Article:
Higher Education and the Color Line:
College Access, Racial Equity and Social Change
By Gary Orfield, Patricia Marin and Catherine L. Horn, eds.
Harvard Education Press, 2005
300 pp., $59.95 cloth, ISBN: 1-891792-60-1; $29.95 paper, ISBN: 1-891792-59-8
In the wake of the U.S. Supreme Court’s landmark Grutter v. Bollinger decision upholding affirmative action, this book outlines the agenda for achieving racial justice in higher education in the next generation. Through an examination of current research and overarching social issues, the book explores the racial transformation of higher education and the structural barriers that perpetuate racial stratification at the postsecondary level.
Higher Education and the Color Line includes chapters that outline the demographic changes in elementary, secondary and postsecondary school enrollment; the evolving role of law and policy; the barriers faced by minority college students; and the kinds of programs that best serve them. In addition to providing a well-researched assessment of the state of racial integration in higher education, the book goes beyond the usual Black-and-White analysis to provide a multiethnic perspective.
This book effectively discusses the role of higher education in opening up opportunities for mobility in American society — or in reinforcing the segregation between White and non-White America. It provides insight for how the country can ensure that affirmative action will be unnecessary in the next generation.
Dr. Gary Orfield is professor of education and social policy at the Harvard Graduate School of Education. He is also co-founder and director of The Civil Rights Project at Harvard University. Dr. Patricia Marin is a higher education research associate at The Civil Rights Project. Dr. Catherine L. Horn is an assistant professor in the College of Education at the University of Houston.
Converging Stories: Race, Ecology, and Environmental Justice in American Literature
University of Georgia Press, 2005
By Jeffrey Myers
200 pp., $39.95 cloth,
Our discourse on the themes of race and ecology in American literature is too narrowly focused on the 20th century argues Jeffrey Myers. His new study broadens the field by looking at works of literature from the preceding 100 years. This was an era of renewed violence and oppression against people of color and of unprecedented environmental destruction on a continental scale. Myers focuses particularly on works that engage the notion that White racism and alienation from nature sprang from a common source.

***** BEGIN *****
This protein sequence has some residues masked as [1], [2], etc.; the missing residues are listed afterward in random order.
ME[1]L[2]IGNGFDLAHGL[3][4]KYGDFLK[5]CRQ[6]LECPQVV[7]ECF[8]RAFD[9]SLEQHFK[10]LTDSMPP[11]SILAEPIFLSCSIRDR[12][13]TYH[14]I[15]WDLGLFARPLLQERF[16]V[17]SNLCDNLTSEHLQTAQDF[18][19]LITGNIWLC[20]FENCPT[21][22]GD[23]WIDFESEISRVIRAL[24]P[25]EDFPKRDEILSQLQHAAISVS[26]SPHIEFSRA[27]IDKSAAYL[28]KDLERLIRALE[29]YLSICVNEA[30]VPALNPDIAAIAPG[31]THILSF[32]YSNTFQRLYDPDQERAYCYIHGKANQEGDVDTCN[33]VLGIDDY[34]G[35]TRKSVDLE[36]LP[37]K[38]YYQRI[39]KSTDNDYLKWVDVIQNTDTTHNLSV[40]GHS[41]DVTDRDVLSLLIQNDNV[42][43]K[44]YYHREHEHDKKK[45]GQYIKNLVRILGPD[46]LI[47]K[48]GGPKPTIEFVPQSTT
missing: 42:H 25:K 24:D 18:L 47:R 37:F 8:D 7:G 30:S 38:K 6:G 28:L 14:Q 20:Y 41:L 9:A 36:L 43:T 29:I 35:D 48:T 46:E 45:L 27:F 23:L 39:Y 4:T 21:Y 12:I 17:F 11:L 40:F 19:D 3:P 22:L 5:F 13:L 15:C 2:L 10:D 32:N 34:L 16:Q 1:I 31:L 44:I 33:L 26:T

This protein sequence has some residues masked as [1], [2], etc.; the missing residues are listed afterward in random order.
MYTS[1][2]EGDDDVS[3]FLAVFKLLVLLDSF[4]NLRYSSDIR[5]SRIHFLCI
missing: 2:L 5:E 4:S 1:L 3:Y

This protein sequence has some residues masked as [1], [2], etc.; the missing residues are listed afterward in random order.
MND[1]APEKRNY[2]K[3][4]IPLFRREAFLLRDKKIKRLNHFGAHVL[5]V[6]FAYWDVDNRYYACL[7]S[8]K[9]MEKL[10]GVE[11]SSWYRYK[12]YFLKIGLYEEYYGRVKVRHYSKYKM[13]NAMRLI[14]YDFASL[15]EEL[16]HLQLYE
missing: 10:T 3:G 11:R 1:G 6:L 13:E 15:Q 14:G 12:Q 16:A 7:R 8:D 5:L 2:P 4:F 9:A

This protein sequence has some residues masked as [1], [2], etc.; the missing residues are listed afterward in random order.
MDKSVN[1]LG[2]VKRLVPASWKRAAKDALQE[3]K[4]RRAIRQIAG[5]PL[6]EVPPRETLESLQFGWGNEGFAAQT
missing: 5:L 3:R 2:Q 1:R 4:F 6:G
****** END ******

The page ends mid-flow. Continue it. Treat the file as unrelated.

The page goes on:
Myers discusses the paradox of Thomas Jefferson’s Notes on the State of Virginia, which can support either environmental destruction or conservation, a democratic or a racist society. By looking race-critically at Henry David Thoreau’s Walden and The Maine Woods, and ecocritically at Char-les Chesnutt’s The Conjure Woman and Zitkala-Sa’s Old Indian Legends and American Indian Stories, Myers traces the development of a new resistance to racial and ecological hegemony. He concludes by discussing how these themes can be seen in contemporary writer Eddy L. Harris’s Mississippi Solo.
By looking at works by American Indians, African-Americans, European Americans and others, and by considering forms of literature beyond the traditional nature essay, Myers expands our conceptions of environmental writing and environmental justice.
Dr. Jeffrey Myers is an assistant professor of English at Manhattan College in Riverdale, N.Y.
The American South in the Twentieth Century
By Craig S. Pascoe, Karen Trahan Leathem and Andy Ambrose, eds.
University of Georgia Press, Nov. 2005
328 pp, $54.95 cloth, ISBN: 0-8203-2594-5;
$22.95 paper, ISBN: 0-8203-2771-9
In The American South in the Twentieth Century, some of the region’s most respected and readable observers look back on the past 100 years to help us take stock of where the South is now and where it maybeheaded.
Reflecting the writers’ deep interests in southern history, politics, literature, religion and other matters, the essays engage in new ways some timeless concerns about the region: How has the South changed — or not changed? Has the South as a distinct region disappeared, or has it maintained its cultural and social distinctiveness while absorbing influences from other regions?
Although the essays touch on a n engaging range of topics — from crop spraying policies to collegiate women’s soccer — they ultimately cluster around a common set of themes. These include: race, segregation and the fall of Jim Crow; gender cultural distinctiveness and identity; and modernization, education, and urbanization. Mindful of the South’s reputation for insularity, the essays also gauge the impact of federal assistance and other outside influences.
Dr. Craig S. Pascoe is editor of Atlanta History: A Journal of Georgia and the South and an assistant professor of history at Georgia College & State University. Dr. Karen Trahan Leathem is a historian at the Louisiana State Museum in New Orleans. Andy Ambrose is a historian of Atlanta and the chief operating officer of the Atlanta History Center.
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